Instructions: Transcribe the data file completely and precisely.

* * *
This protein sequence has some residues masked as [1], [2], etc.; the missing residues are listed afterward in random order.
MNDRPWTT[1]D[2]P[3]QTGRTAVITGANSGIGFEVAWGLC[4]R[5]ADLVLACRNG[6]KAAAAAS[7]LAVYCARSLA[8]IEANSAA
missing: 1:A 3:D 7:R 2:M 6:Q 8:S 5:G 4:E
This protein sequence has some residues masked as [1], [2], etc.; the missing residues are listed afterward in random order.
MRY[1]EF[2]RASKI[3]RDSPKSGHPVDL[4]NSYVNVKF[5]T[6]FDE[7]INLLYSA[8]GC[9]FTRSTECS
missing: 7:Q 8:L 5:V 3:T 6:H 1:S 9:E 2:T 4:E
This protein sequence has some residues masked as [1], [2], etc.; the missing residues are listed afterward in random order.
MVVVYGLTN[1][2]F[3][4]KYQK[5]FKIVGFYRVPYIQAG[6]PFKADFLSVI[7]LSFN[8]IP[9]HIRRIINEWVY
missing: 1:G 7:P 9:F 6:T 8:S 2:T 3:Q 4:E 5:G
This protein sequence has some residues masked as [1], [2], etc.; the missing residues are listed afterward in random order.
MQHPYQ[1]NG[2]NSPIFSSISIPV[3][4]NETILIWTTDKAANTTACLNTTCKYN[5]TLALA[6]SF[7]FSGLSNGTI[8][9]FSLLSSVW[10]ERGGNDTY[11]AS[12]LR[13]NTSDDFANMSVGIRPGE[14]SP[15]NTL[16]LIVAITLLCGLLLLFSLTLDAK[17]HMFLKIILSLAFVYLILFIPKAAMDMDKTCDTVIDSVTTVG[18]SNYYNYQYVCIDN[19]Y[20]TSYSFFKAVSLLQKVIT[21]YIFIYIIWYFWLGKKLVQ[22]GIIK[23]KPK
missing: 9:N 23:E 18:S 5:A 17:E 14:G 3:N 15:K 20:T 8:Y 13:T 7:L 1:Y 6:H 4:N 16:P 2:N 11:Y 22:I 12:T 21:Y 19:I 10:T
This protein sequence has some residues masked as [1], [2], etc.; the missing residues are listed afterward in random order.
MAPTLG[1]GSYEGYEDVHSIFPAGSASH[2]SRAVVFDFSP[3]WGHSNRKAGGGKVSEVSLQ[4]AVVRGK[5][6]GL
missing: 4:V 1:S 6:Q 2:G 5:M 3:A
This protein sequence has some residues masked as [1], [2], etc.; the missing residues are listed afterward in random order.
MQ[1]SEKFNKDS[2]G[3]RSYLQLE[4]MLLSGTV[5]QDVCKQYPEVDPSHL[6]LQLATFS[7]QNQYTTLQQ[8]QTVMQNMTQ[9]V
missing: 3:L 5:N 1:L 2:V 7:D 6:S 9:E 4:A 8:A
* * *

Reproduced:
This protein sequence has some residues masked as [1], [2], etc.; the missing residues are listed afterward in random order.
MNDRPWTT[1]D[2]P[3]QTGRTAVITGANSGIGFEVAWGLC[4]R[5]ADLVLACRNG[6]KAAAAAS[7]LAVYCARSLA[8]IEANSAA
missing: 1:A 3:D 7:R 2:M 6:Q 8:S 5:G 4:E
This protein sequence has some residues masked as [1], [2], etc.; the missing residues are listed afterward in random order.
MRY[1]EF[2]RASKI[3]RDSPKSGHPVDL[4]NSYVNVKF[5]T[6]FDE[7]INLLYSA[8]GC[9]FTRSTECS
missing: 7:Q 8:L 5:V 3:T 6:H 1:S 9:E 2:T 4:E
This protein sequence has some residues masked as [1], [2], etc.; the missing residues are listed afterward in random order.
MVVVYGLTN[1][2]F[3][4]KYQK[5]FKIVGFYRVPYIQAG[6]PFKADFLSVI[7]LSFN[8]IP[9]HIRRIINEWVY
missing: 1:G 7:P 9:F 6:T 8:S 2:T 3:Q 4:E 5:G
This protein sequence has some residues masked as [1], [2], etc.; the missing residues are listed afterward in random order.
MQHPYQ[1]NG[2]NSPIFSSISIPV[3][4]NETILIWTTDKAANTTACLNTTCKYN[5]TLALA[6]SF[7]FSGLSNGTI[8][9]FSLLSSVW[10]ERGGNDTY[11]AS[12]LR[13]NTSDDFANMSVGIRPGE[14]SP[15]NTL[16]LIVAITLLCGLLLLFSLTLDAK[17]HMFLKIILSLAFVYLILFIPKAAMDMDKTCDTVIDSVTTVG[18]SNYYNYQYVCIDN[19]Y[20]TSYSFFKAVSLLQKVIT[21]YIFIYIIWYFWLGKKLVQ[22]GIIK[23]KPK
missing: 9:N 23:E 18:S 5:A 17:E 14:G 3:N 15:K 20:T 8:Y 13:T 7:L 1:Y 6:H 4:N 16:P 2:N 11:Y 22:I 12:T 21:Y 19:I 10:T
This protein sequence has some residues masked as [1], [2], etc.; the missing residues are listed afterward in random order.
MAPTLG[1]GSYEGYEDVHSIFPAGSASH[2]SRAVVFDFSP[3]WGHSNRKAGGGKVSEVSLQ[4]AVVRGK[5][6]GL
missing: 4:V 1:S 6:Q 2:G 5:M 3:A
This protein sequence has some residues masked as [1], [2], etc.; the missing residues are listed afterward in random order.
MQ[1]SEKFNKDS[2]G[3]RSYLQLE[4]MLLSGTV[5]QDVCKQYPEVDPSHL[6]LQLATFS[7]QNQYTTLQQ[8]QTVMQNMTQ[9]V
missing: 3:L 5:N 1:L 2:V 7:D 6:S 9:E 4:A 8:A